Not much else went right for the Scarlets after that, as Jamie Heaslip, Ian Madigan and Rob Kearney helped create and score six tries in all, but Williams at least had a moment to be proud of.

Forward march
Connacht’s pack stole the Guinness Pro 12 points from Edinburgh when they drove Willie Faloon over from a lineout in the dying minutes of their clash at Murrayfield, to go from 13-9 down to 14-13 up.

It was the second win in a row for the Irish side and they haven’t started a Pro 12 season this well since 2011. Next weekend they must take on Leinster, which will certainly test their credentials, but the never-say-die attitude Connacht showed this week is commendable.

Golden boy? Jean de Villiers got the special cap, but not the winners' trophy

Golden boy? Jean de Villiers got the special cap, but not the winners’ trophy


The Sinners

Jean misses the points
If you are 14-10 down to the All Blacks, with seven minutes to play, and you are given a kickable penalty, what do you do? South African captain Jean de Villiers thinks you kick to the corner and go for the try. However, his choice backfired as New Zealand managed to hold their line under great pressure and close out the win.

De Villiers was winning his 100th cap on Saturday but even with all that experience, he got it wrong this time. If the Springboks had kicked three points at that stage, the All Blacks would have known they couldn’t slip up again. As it was, they gave away another penalty inside their own 22, but must have been sure South Africa wouldn’t take the points.

The win for New Zealand maintained their unbeaten run in the Rugby Championship – they have now won 15 and drawn one game since Argentina joined the Tri-Nations sides in 2012.

Kicking himself
When the going gets tough, you need your goal-kicker to take all the points on offer but Newcastle Falcons were let down by Juan Pablo Socino on Sunday as the Argentine missed six out of seven kicks at goal.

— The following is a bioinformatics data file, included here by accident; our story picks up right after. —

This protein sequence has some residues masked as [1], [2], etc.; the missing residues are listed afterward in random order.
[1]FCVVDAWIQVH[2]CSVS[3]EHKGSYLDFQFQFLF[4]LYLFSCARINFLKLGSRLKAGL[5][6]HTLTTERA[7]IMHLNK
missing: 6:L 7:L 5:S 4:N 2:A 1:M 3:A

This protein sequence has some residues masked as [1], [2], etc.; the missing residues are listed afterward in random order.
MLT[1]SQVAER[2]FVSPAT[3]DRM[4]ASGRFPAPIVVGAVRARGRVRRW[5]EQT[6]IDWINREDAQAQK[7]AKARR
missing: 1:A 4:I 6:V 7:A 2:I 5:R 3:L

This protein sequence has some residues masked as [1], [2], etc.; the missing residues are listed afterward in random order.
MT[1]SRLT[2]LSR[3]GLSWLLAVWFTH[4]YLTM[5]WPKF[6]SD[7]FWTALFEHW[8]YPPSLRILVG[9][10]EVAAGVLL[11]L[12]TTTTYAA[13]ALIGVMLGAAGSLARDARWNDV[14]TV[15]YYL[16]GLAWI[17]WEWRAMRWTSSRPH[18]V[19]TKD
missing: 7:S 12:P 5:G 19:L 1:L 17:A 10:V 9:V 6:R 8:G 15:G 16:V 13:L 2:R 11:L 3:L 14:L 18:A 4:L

The Falcons lost 20-18 at home to London Irish, something they cannot afford to do against a team like Irish, who are unlikely to challenge for silverware. The last kick, to draw the match, hit the upright from wide on the right, so Socino can count himself unlucky in that instance, but the centre needs to dig to the depths of his kit bag to find his kicking boots before next weekend’s home clash with Northampton.

Caught napping: Marland Yarde (left) arrived too late to stop Ashton from scoring

Caught napping: Marland Yarde (left) arrived too late to stop Ashton from scoring

Yardes off the pace
Harlequins had an evening to forget against Saracens as they lost 39-0 at the Stoop and one player, at least, had mentally headed back into the changing rooms before the end.

Marland Yarde was caught napping in a big way when Duncan Taylor hoofed the ball out of defence and players from both sides set off in pursuit. Yarde had a 10-metre head start on Chris Ashton but the Saracens wing sped past him to turn a 25-0 lead into an even bigger advantage. Replacement Harlequins lock George Merrick made a better job of chasing back than Yarde.